AM What should a model bring with them to a photoshoot?
Rhyan, Confidence & Humility. I cannot tell you how many model always remember the make-up, proper undergarments, and attire but forget to bring what matters most: their a-game. You have to have confidence, so, you can do your best. That being said you need humility as well so that you can take direction when it is given.
AM. What do you think are the requirements for a good male model
Rhyan, Focus. They have to have a level of focus on what the goal and intention is. Entertainment is an industry that you can quickly lose sight of your goals and intentions. So, the models that are focused usually come out of it on top or at least not worse than where they started.
AM How important is the Press/Media to a Model
Rhyan, It’s how we get paid, so I’d say it is very important. =^) the industry is changing. It used to be that if you were in a magazine or on a commercial you were a star. Commercials use to be 1-3 minutes long and magazines used to be sold by the tens of millions, now if you aren’t able to capture someone’s attention in under a minute or 30 seconds you have not done your job.
AM What are your goals as a model?
Rhyan, I would like to get my shot at the big leagues. I have done well in the smaller markets. I mean I drive a nice car, I support my small family and I have very strong relationships with my agent, clients and other talent in those small markets. However, a shark was not meant to swim in a tank, I want my shot at the ocean.
AM What other interests do you have?
Rhyan, I love animals, teaching and business. Therefore, I am actively seeking an opportunity that allows me with participate in the field of zoology. I teach and inspire fresh faces and aspiring models about the industry and I have held some pretty awesome titles in my young years and a business professional.
AM What are the challenges of being a model of color and why do you think they exist? How do you deal with them?
Rhyan, There are a myriad of challenges all black models face, too many to list. For me, I choose to acknowledge those challenges but not accept them. Every shade, color and pigment is beautiful. Yet, if there was one thing I could address on this topic, it would be that blacks as a whole should quit trying to classify levels of worth and beauty on skin tone. The world sees a “light-skinned black” just as they see a “dark-skinned black,” we are Black. So, why do we say, “He/she is beautiful to be dark-skin,” or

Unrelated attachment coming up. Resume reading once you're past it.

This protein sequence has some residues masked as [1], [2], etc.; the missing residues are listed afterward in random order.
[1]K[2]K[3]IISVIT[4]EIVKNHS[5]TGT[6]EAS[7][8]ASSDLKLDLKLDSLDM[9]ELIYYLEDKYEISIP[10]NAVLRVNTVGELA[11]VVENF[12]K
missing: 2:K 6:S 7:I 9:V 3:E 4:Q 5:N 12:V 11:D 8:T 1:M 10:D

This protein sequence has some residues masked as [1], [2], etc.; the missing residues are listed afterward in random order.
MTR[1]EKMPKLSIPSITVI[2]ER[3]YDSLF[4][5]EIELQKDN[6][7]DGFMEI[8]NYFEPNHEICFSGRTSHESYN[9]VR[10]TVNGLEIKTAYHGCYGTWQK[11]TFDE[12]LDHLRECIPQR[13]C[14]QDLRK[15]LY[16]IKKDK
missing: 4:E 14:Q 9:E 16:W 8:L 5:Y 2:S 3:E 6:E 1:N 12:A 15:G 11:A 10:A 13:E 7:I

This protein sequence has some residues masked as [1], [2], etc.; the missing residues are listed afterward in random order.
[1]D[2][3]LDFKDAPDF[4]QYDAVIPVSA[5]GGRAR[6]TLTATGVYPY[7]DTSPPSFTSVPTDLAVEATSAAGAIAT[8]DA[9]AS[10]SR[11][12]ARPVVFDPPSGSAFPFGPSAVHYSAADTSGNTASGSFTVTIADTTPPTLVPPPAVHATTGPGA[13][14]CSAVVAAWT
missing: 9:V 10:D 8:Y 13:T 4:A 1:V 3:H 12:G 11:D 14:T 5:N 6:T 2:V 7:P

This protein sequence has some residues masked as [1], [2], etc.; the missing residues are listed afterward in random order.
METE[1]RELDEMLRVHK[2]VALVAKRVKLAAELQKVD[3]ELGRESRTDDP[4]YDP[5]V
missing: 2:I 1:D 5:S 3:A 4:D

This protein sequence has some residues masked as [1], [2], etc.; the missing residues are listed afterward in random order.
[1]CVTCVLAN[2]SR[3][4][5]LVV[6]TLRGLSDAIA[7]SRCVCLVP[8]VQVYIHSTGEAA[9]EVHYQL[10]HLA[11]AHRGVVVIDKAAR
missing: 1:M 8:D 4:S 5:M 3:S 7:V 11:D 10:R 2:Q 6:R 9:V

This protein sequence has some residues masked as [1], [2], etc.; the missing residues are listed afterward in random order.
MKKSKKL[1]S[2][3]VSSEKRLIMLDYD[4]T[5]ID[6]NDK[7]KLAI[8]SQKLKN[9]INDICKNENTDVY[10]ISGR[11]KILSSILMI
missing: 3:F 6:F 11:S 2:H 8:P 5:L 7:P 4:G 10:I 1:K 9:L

“He/she is fine because they light-skin,” or my least favorite “If he/she wasn’t(insert color intensity) they wouldn’t be where they are today.” Let’s just accept that we are all black and that’s how the world see us. I mean when a black person receives a world renowned award or accolade, blacks as a whole cheer, not team light-skin or team dark-skin.
AM What is the hardest thing to date that you have done in pursuing your profession?
Rhyan, Developing patience and believing in the process. Everything happens on the Lords time table, that doesn’t mean don’t put in the work. It simply means be ready when he gives you your shot.
AM How important is ‘youth’ to the modeling industry?
Rhyan, Not important. You have models all ages in ads, what’s important is skills and honing your craft.
AM How long do you think you will model?
Rhyan, Until I lose my passion for it.
AM What advice do you have for men interested in becoming a male model?
Rhyan, Find something of value in something other than someone else’s opinion of you. Don’t look for validation in anyone or anything but yourself.
AM What types of modeling jobs make you ‘cringe’?
Rhyan, Can say I have auditioned for one yet, but if I have to jump in freezing cold water and make it look comfortable and hot. That would make me go, “Yikes!” lol
AM Have you ever turned down a modeling job? If so, why?
Rhyan, Only if there is a scheduling conflict where I won’t be able to fulfill the client’s needs, make it look comfortable and hot. That would make me go, “Yikes!” lol or I’ll stress out my agent. You learn either from your own personal experiences or others that an angry agent or client is the worst for your reputation and career. I am going to keep a good track record with that group of people =^)
AM What misconceptions do you think there are about models?
Rhyan, That we are shallow, and only care about ourselves. Don’t get us twisted, we are focus and driven people but we all love and have feelings. The internet seems to be a free for all; where people say the vilest things without regard to the recipient’s feelings. I would caution people from believing what you post, what goes around always comes around.
AM When it is all said and done, what mark do you wish to leave on the industry?
Rhyan, I would like to hopefully be remembered as the model who came, concurred and continued to inspire the aspirating.
Interviewed by AM,
Fashion Director – Ray Brown